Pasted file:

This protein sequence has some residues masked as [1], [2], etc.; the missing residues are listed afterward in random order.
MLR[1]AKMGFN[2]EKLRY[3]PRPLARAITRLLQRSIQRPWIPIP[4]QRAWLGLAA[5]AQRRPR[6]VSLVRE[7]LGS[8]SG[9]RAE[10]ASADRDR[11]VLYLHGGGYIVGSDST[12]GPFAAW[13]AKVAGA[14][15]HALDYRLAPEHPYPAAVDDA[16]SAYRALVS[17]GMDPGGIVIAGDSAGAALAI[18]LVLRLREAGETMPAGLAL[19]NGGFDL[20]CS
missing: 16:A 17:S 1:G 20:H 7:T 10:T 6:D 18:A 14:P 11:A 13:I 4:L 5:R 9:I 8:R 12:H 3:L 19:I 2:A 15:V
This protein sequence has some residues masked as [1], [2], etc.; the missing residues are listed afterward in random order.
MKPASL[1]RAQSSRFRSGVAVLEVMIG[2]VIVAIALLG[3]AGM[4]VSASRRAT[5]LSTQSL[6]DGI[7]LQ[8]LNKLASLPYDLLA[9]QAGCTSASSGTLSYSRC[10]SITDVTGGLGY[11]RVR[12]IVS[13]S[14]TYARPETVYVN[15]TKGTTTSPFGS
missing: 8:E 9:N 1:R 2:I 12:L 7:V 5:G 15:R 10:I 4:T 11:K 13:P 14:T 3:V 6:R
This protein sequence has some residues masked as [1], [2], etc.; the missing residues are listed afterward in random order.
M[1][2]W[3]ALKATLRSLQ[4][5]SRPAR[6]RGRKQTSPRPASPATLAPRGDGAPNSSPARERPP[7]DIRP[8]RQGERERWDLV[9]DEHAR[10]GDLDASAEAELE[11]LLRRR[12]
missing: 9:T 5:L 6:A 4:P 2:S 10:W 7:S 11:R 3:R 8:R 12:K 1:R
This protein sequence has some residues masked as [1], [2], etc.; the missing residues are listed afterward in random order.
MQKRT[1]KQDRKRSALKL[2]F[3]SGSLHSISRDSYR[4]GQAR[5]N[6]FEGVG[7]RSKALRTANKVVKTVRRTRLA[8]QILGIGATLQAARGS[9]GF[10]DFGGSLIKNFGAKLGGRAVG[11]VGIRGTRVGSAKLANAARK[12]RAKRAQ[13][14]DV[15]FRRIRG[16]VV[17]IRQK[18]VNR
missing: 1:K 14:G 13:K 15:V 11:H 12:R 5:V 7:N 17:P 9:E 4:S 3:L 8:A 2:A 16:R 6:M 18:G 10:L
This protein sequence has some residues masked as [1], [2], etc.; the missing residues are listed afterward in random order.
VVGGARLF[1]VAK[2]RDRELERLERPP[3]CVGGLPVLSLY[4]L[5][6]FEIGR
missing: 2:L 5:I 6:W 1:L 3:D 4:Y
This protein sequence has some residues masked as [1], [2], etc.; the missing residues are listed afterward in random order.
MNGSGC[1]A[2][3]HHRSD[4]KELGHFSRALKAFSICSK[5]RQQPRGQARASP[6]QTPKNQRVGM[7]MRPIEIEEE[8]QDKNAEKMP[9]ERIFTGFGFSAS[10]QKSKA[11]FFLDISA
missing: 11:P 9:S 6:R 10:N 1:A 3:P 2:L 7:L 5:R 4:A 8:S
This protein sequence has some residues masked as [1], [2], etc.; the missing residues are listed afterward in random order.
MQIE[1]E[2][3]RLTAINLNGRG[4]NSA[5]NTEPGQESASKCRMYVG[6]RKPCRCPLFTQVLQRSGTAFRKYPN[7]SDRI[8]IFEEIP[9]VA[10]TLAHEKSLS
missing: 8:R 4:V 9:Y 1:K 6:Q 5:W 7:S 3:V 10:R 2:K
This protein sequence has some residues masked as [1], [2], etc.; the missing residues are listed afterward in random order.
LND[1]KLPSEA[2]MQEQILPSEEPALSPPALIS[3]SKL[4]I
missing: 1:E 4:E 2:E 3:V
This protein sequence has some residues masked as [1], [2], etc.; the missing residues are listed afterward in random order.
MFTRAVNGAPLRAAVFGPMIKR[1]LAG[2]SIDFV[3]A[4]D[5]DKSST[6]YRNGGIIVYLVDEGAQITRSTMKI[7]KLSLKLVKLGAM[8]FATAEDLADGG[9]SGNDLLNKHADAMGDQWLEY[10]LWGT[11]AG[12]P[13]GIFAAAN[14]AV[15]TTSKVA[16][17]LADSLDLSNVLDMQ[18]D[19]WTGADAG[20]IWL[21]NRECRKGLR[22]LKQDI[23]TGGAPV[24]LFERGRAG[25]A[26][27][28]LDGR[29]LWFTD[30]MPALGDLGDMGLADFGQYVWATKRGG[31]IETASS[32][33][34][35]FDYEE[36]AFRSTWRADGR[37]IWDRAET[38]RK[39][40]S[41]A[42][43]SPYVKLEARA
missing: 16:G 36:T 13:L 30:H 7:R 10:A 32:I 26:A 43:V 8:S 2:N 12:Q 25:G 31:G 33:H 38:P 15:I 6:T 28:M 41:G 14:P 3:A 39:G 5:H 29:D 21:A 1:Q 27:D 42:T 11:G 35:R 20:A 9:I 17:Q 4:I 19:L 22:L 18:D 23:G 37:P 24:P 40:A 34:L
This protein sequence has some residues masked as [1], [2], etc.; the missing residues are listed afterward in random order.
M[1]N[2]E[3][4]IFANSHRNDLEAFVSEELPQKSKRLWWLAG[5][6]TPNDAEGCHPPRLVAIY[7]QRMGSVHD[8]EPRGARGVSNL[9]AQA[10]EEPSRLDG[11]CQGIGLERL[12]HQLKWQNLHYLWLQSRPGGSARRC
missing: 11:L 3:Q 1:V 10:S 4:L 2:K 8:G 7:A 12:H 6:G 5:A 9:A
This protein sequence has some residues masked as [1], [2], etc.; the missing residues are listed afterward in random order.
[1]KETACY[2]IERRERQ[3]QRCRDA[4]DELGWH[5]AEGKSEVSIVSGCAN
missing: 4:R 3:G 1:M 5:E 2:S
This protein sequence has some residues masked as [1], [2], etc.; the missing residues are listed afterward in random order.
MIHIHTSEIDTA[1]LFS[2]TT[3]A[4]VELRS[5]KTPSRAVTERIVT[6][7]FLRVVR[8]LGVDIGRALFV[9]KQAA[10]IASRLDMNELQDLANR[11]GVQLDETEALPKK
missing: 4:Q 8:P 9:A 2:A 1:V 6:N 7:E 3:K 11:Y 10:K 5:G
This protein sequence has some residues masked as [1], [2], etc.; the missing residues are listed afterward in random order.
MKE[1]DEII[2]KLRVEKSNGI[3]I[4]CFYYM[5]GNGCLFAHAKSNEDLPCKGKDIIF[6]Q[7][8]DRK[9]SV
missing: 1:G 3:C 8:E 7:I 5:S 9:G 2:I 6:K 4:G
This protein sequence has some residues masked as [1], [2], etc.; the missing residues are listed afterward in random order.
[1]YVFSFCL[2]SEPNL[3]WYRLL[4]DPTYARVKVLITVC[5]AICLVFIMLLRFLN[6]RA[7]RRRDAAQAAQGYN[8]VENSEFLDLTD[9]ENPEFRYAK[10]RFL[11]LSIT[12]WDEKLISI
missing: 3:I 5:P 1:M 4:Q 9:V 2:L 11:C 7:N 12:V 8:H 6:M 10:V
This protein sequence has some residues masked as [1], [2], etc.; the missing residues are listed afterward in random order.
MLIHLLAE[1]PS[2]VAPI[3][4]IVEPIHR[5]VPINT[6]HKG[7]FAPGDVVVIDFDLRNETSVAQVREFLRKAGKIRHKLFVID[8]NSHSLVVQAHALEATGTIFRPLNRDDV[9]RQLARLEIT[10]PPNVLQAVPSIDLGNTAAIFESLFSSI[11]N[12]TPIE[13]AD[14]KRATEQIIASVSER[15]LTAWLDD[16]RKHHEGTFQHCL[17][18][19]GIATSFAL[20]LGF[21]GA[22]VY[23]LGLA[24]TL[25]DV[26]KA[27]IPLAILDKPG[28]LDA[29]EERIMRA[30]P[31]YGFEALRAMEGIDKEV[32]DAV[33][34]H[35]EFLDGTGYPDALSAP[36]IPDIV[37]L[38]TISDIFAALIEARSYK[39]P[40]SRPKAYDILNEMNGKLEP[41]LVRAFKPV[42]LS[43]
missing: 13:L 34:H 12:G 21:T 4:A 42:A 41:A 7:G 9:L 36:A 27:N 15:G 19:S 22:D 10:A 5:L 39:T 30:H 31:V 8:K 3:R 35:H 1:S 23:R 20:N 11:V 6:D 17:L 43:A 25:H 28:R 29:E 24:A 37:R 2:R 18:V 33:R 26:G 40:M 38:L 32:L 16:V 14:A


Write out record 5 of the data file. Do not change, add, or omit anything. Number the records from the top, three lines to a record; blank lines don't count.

This protein sequence has some residues masked as [1], [2], etc.; the missing residues are listed afterward in random order.
VVGGARLF[1]VAK[2]RDRELERLERPP[3]CVGGLPVLSLY[4]L[5][6]FEIGR
missing: 2:L 5:I 6:W 1:L 3:D 4:Y